Monica Olvera de la Cruz of Northwestern University will be presenting the next ISTeC Distinguished Lecture Sept. 14, at 11 a.m. in the Morgan Library Event Hall. Her presentation on polyhedral crystalline membranes will be preceded by a reception with refreshments at 10:30 a.m.
Olvera de la Cruz is a soft-matter theorist, the Lawyer Taylor Professor of Materials Science and Engineering, and professor of chemistry and chemical and biological engineering at Northwestern, where she is the director of the Center for Computation and Theory of Soft Materials and co-director of the Center for Bio-Inspired Energy Science. She has developed theoretical models to determine the thermodynamics, statistics and dynamics of macromolecules in complex environments including multicomponent solutions of heterogeneous synthetic and biological molecules, and molecular electrolytes.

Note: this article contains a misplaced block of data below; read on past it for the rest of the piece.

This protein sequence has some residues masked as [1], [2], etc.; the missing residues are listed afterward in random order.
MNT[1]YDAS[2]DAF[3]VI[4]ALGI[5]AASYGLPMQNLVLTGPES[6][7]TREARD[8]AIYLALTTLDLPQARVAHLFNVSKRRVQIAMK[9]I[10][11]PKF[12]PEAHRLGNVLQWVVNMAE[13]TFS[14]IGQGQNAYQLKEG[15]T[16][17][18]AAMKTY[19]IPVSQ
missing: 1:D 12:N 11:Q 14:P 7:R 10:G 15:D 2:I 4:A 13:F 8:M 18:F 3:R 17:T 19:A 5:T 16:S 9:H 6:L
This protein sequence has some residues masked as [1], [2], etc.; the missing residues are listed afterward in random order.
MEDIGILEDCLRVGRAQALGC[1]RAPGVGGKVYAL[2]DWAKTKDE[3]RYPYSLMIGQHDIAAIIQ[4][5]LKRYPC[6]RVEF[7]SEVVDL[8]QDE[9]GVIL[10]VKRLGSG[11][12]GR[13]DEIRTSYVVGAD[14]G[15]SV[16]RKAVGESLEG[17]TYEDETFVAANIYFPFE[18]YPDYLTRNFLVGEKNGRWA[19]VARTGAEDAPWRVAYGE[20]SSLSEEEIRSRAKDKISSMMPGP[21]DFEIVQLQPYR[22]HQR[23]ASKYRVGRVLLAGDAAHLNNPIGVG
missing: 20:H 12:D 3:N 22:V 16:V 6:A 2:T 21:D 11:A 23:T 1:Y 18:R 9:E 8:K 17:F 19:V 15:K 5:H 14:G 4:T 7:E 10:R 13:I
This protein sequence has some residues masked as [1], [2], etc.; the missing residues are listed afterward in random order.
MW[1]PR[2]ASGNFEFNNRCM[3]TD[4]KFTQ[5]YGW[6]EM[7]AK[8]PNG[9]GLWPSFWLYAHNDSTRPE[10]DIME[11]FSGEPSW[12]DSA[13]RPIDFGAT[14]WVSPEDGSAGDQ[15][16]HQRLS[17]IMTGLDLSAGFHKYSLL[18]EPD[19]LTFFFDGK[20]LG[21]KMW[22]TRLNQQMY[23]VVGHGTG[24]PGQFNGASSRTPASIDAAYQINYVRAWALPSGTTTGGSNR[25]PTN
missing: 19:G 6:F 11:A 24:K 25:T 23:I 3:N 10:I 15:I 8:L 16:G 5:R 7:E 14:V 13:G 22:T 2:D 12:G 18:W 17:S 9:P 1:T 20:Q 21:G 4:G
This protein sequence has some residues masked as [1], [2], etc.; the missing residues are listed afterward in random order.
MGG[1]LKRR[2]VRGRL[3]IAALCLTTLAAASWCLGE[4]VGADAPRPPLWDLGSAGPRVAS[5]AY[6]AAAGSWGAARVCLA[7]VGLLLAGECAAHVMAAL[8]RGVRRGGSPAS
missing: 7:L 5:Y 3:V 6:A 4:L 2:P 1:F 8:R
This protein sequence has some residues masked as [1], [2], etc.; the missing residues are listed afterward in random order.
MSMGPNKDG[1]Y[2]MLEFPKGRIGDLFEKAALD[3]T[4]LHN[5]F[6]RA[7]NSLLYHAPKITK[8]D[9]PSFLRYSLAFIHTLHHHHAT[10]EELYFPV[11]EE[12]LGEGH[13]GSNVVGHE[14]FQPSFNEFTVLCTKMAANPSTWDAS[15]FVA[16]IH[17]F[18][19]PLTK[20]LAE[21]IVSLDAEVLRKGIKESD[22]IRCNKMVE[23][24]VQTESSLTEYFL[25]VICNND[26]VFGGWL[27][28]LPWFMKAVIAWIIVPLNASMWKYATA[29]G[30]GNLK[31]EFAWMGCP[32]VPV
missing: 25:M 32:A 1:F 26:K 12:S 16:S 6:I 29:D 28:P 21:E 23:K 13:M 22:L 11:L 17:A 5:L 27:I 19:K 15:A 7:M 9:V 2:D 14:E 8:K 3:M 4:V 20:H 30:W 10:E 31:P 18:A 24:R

In this lecture, Olvera de la Cruz looks at polyhedral shapes that have been identified at the microscopic level in crystalline shells such as fullerenes, viral capsids, and protein-based bacterial organelles. The most frequently found polyhedron in homogeneous crystalline shells is the icosahedron; this talk demonstrates that other geometries arise spontaneously in shells formed by more than one component. She discusses the existence of various regular and irregular polyhedral shells found in nature, and provides the principles for designing nanocontainers with specific shapes and symmetries for numerous applications in the materials and life sciences.
Olvera de Ia Cruz obtained her B.A. in Physics from the Universidad Nacional Autonoma de Mexico in 1981, and her Ph.D. in Physics from Cambridge University in 1985. She is a member of the National Academy of Sciences, the American Academy of Arts and Sciences, and a Fellow of the American Physical Society.
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